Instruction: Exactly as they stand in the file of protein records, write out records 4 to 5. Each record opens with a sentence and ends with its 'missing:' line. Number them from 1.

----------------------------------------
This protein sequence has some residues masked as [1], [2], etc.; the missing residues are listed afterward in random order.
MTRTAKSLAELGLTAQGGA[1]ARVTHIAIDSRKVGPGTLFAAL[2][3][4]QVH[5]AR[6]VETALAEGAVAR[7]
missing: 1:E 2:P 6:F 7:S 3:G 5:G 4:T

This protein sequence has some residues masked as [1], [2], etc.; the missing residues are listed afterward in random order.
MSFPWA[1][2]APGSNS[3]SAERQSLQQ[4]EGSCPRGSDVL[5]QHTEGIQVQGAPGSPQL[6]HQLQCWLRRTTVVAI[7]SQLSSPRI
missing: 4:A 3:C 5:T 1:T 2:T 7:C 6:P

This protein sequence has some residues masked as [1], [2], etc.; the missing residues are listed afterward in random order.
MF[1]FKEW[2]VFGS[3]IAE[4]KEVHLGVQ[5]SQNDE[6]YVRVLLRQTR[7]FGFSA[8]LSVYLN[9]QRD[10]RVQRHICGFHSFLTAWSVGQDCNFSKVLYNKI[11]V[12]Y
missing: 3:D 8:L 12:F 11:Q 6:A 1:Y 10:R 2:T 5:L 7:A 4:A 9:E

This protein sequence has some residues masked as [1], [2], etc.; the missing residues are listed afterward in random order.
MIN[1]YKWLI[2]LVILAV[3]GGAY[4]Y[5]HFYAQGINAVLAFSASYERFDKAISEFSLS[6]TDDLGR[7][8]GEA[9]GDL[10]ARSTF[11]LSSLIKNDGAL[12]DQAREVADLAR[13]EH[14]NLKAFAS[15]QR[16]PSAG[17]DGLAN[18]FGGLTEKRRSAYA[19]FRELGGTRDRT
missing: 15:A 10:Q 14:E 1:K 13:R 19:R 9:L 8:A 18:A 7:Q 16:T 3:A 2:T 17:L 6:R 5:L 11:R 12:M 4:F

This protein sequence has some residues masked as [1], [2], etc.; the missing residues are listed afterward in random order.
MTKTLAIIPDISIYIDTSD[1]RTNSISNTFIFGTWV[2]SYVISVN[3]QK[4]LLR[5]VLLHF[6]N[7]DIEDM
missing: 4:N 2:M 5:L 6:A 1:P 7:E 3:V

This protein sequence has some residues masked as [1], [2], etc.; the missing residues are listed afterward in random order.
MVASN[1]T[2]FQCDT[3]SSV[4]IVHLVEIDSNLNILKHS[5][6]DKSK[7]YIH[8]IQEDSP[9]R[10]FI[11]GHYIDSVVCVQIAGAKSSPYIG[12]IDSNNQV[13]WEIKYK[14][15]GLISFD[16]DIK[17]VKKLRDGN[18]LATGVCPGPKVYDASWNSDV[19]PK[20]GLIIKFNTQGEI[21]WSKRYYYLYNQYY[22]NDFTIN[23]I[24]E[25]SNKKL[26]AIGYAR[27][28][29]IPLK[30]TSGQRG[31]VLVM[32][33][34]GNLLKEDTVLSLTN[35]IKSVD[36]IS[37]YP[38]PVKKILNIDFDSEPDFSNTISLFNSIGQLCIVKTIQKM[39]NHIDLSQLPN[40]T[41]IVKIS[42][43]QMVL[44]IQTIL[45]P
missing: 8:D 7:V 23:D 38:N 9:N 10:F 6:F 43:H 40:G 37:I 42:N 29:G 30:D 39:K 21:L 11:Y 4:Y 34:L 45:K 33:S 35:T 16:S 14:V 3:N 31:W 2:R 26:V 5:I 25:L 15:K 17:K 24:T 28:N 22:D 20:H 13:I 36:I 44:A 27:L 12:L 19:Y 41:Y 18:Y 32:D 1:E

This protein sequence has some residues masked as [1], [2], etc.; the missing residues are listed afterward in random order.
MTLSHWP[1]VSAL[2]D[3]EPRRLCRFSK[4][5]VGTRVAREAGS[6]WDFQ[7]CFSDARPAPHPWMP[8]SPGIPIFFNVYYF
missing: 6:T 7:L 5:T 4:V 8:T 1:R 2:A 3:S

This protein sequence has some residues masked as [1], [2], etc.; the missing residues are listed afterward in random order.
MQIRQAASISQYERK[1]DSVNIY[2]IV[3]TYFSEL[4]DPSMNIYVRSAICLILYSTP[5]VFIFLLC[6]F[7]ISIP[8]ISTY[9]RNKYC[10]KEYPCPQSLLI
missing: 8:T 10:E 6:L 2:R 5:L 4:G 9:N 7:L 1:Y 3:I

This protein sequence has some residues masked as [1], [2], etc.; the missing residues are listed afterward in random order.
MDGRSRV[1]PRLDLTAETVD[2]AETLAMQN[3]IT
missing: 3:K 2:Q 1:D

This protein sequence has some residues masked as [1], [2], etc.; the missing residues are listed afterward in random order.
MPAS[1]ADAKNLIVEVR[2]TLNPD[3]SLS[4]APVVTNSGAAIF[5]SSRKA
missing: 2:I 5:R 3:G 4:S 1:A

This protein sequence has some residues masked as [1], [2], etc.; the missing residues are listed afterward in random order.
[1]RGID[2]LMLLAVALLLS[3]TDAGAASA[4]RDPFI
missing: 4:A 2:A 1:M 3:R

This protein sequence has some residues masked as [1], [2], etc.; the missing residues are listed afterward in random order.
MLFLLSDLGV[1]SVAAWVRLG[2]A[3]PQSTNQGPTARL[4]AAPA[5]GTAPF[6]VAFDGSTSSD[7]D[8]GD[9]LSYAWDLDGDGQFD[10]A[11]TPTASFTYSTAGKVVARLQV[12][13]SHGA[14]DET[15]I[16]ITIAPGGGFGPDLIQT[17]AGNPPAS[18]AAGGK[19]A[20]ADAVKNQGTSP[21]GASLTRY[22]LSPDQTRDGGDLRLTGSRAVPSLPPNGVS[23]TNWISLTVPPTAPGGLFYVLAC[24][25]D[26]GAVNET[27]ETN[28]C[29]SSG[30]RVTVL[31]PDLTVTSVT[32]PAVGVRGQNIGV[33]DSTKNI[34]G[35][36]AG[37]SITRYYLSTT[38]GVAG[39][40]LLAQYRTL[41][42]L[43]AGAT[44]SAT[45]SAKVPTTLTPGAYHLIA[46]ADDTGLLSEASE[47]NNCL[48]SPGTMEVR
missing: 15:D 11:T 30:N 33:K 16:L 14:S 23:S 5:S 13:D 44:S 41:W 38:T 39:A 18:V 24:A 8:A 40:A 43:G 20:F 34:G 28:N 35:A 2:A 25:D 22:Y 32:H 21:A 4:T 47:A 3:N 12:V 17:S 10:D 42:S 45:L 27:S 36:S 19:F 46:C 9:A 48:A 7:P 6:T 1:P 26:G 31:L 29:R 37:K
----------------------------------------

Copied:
This protein sequence has some residues masked as [1], [2], etc.; the missing residues are listed afterward in random order.
MIN[1]YKWLI[2]LVILAV[3]GGAY[4]Y[5]HFYAQGINAVLAFSASYERFDKAISEFSLS[6]TDDLGR[7][8]GEA[9]GDL[10]ARSTF[11]LSSLIKNDGAL[12]DQAREVADLAR[13]EH[14]NLKAFAS[15]QR[16]PSAG[17]DGLAN[18]FGGLTEKRRSAYA[19]FRELGGTRDRT
missing: 15:A 10:Q 14:E 1:K 13:R 19:R 9:L 8:A 18:A 7:Q 16:T 3:A 2:T 17:L 6:R 5:L 11:R 12:M 4:F

This protein sequence has some residues masked as [1], [2], etc.; the missing residues are listed afterward in random order.
MTKTLAIIPDISIYIDTSD[1]RTNSISNTFIFGTWV[2]SYVISVN[3]QK[4]LLR[5]VLLHF[6]N[7]DIEDM
missing: 4:N 2:M 5:L 6:A 1:P 7:E 3:V